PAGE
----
Well, the newspaper had every reason to be surprised after all the time and effort it had spent stoking up fears that foreign fans risked being torn apart the moment they set foot in Russia.
It hasn’t been long since The Guardian warned that the Russians are one big bunch of died-in-the-wool racists after just seeing a photo of a black-painted man with a drum posing as a Cameroonian during a Sochi carnival march held shortly before the Confederations Cup kicked off.
Not to be outdone, other British media outlets readily joined in the fray churning out the notorious “Russia’s Hooligan Army” documentary and images of traditional Shrovetide mock fistfights by some imaginary “Russian hooligans” readying for a bloody showdown with the Brits.
After reading and watching all this hairy stuff, poor European fans apparently arrived in Russia with little hope of ever getting back in one piece only to enjoy a warm welcome, free transit between Moscow, St. Petersburg, Sochi and Kazan, plus friendly ticketing and fan-identification systems manned by smiling and helpful staff.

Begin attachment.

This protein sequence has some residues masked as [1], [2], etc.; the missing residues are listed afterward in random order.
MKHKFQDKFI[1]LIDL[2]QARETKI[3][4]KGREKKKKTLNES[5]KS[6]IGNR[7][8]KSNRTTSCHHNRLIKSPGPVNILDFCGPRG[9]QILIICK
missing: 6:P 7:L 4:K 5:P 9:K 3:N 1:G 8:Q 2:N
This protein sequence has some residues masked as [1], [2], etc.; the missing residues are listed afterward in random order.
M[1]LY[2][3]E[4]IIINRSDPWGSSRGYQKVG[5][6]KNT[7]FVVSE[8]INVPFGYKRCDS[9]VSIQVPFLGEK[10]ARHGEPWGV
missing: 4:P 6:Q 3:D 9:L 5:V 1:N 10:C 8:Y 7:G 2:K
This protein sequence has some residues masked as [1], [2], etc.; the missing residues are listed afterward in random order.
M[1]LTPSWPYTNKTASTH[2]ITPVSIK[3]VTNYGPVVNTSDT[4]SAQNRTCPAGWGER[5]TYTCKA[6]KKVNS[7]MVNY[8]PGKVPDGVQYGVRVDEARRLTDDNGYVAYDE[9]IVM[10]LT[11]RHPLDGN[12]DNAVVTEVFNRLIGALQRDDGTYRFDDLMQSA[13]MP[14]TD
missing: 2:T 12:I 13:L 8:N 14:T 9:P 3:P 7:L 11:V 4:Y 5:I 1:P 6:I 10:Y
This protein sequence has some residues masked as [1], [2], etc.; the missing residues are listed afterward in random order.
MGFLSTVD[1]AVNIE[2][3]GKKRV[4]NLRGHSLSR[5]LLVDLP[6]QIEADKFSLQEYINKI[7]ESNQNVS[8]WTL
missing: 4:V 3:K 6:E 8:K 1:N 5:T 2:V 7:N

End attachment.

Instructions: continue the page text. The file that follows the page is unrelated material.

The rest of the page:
“Russians might be stereotyped for their cold exteriors, but they have warmly embraced these visitors from across the globe,” The Guardian had to admit.
Apparently disappointed by this placid atmosphere, some of the more aggressively —minded British aficionados decided to go it alone.
Posing as members of Bigballs Media Company, purportedly tasked with checking out the stadium’s security system, they tried to make their way inside only to be stopped, admonished and set free.
Take the Portuguese, for example. They watch the BBC and read European papers all right, but they have no fear of “Russian hooligans.” People say that the only trouble-makers they saw before and after the Russia-Portugal game in Moscow spoke Portuguese.
Maybe it’s now time for the Brits to spread the word of truth and tell their buddies back home that they will be 100 —percent safe coming to next year’s World Cup in Russia.
The 2017 FIFA Confederations Cup kicked off in Russia on June 17 and will be held until July 2 in four cities, namely Sochi, Kazan, St. Petersburg and Moscow.
The tournament involves Russia (host country), Germany (2014 World Cup winner), Australia (Asian Cup winner), Chile (American Cup winner), Mexico (CONCACAF Gold Cup holder), Portugal (European champion), Cameroon (Africa Cup of Nations winner) and New Zealand (OFC Nations Cup winner).